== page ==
Conventional wisdom tells us that the human body reaches its physical peak around age 30. From then on, our bones become more brittle, our muscle flexibility declines, and our cells simply don’t process oxygen as well. But for people who are determined to remain active, none of that matters. Whether they started at age 7 or age 70, the world is full of senior athletes who have proven that just because you’re retirement age doesn’t mean you have to retire from leading an active life.
Walking 80 miles at 80
At age 80, Bruce Tulloh can walk further than most young adults can. Tulloh was always a remarkable runner – in 1962 he was Europe’s 5,000 meter champion. In 1969, he ran from LA to New York, totaling 2,876 miles in just over two months. And at age 80, Tulloh refuses to slow down, with a recent highly publicized 80-mile walk. Though calling it a walk may be misleading, as Tulloh admitted to becoming bored and jogging many times that day.
Shooting Hoops at 90
The San Diego Splash is probably unlike any basketball team you’ve seen before. While you’re required to be at least 80 years old to join the team, most of their players are 85 and up. Many of these women had never played a game of basketball until joining the team. Most didn’t have the opportunity earlier in their lives, because the legislation that outlawed sexual discrimination in schools, Title IX, only became law in 1972.
That may be why nearly every member of San Diego Splash said the same thing about their decision to start playing – they did it because they knew they would regret not trying out. You can catch San Diego Splash playing 30-minute three-on-three matches, often against players less than half their age.
Doing Gymnasts at 90
At age 91, Johanna Quaas can still adeptly use the balance beam, as well as perform nearly all of the flips and somersaults of a gymnast half her age. Johanna started doing gymnastics as a child, and she still trains almost every day. Why does she do it? Johanna believes being fit makes life easier, and it doesn’t hurt that her family enjoys being active with her.
Being a Game Show Ninja at 60
If you’ve never seen it before, American Ninja Warrior is a sports entertainment show where contestants battle their way through a series of physically challenging obstacle courses. You leap from platform to platform, climb over giant obstacles, and undertake a variety of tasks that routinely dispatch young, athletic challengers.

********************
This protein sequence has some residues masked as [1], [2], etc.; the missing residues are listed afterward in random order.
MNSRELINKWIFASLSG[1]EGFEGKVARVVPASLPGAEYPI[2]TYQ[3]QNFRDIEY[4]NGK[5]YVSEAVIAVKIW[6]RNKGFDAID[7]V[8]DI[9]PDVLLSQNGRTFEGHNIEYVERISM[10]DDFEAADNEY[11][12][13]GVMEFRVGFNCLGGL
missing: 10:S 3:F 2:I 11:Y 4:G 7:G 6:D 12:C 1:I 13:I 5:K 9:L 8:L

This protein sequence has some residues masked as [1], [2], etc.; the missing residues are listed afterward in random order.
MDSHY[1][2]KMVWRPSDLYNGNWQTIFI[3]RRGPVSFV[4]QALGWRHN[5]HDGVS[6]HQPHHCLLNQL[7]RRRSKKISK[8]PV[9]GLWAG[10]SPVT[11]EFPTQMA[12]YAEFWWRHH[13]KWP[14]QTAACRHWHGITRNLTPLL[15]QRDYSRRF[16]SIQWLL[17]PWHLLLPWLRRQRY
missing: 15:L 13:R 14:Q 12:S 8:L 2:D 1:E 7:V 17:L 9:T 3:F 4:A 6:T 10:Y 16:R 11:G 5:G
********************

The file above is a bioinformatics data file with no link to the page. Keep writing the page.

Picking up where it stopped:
But that didn’t stop 64-year old John Loobey from setting a record in the latest season of American Ninja Warrior. Loobey became the oldest competitor to ever clear an obstacle, and he managed to go on and clear a second obstacle as well! For those unfamiliar with the show, that’s a challenge that hundreds of people half of his age have failed to do.
Another Ninja Warrior at 70
At the age of 67, Rich Talavera became the Top Overall Performer at the Sunflower State Games in Kansas City — winning gold medals for the long jump, high jump, javelin, 400 meter dash, and more. For 10 years prior, he’d been a regular participant in the Senior Olympics. Not content to stop there, now at the age of 70, Talavera tried out for American Ninja Warrior, wowwing producers with the fact that he can do a handstand on a skateboard. Name a 20-something who can do that?!
Ernestine Shepherd had lived a relatively inactive life before she began lifting weights at age 56. Today she’s in the Guinness Book of World Records as the oldest competitive female bodybuilder. A normal day for Shepherd begins at 2:30 am, when she starts a 10-mile walk… before continuing to the gym. When she’s not preparing to undertake half-marathons, Shepherd is traveling the country to lead instructional workout classes.
Athletics for Seniors
For older adults interested in becoming more active, remember that technology is your friend! Drag-resistant swimsuits, carbon-fiber bicycles, and low-impact exercise equipment can create entirely new opportunities for seniors to exercise safely and comfortably. Even a simple heart rate monitor can go a long ways towards ensuring you don’t push yourself too hard. If there’s one thing you can learn from these senior athletes, it’s that all you need to stay active are small, steady steps.
Are you inspired by older athletes? Are you or an older adult you know involved in athletic competitions? Or are you having a hard time getting into fitness as a senior? What do you feel would motivate you? Tell us your stories in the comments below!